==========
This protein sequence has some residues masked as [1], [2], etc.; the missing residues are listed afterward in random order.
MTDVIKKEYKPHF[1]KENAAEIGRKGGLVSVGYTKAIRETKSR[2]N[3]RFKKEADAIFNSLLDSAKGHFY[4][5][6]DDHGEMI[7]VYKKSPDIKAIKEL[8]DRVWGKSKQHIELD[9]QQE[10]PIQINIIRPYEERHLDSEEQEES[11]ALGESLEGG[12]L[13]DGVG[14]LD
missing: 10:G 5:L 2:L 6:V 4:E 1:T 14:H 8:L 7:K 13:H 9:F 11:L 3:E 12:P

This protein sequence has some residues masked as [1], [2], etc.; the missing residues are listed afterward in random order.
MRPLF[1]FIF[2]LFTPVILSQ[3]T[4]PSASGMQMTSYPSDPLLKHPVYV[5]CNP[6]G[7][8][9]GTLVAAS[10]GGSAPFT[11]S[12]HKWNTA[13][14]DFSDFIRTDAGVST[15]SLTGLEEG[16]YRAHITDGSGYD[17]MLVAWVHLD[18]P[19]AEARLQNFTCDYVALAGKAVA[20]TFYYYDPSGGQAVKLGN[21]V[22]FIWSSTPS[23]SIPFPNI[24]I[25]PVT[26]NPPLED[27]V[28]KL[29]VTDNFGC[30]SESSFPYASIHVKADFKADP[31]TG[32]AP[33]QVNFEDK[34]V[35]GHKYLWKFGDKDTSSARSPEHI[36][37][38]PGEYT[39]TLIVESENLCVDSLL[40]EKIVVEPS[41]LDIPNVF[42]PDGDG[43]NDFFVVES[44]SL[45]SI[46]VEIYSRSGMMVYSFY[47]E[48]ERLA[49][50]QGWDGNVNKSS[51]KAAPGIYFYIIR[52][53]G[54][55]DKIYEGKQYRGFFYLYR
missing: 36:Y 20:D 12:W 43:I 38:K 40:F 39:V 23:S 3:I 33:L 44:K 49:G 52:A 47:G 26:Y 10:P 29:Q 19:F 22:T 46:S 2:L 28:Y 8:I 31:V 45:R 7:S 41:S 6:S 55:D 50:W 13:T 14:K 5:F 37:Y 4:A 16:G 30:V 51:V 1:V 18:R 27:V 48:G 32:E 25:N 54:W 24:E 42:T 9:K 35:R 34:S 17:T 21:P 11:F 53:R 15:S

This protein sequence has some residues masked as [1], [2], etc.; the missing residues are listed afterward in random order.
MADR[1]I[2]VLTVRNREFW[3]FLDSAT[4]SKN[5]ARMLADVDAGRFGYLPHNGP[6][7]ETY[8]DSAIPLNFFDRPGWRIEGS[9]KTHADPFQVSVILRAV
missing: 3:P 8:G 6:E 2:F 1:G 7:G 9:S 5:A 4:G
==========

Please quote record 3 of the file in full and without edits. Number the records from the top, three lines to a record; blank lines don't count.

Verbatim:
This protein sequence has some residues masked as [1], [2], etc.; the missing residues are listed afterward in random order.
MADR[1]I[2]VLTVRNREFW[3]FLDSAT[4]SKN[5]ARMLADVDAGRFGYLPHNGP[6][7]ETY[8]DSAIPLNFFDRPGWRIEGS[9]KTHADPFQVSVILRAV
missing: 3:P 8:G 6:E 2:F 1:G 7:G 9:S 5:A 4:G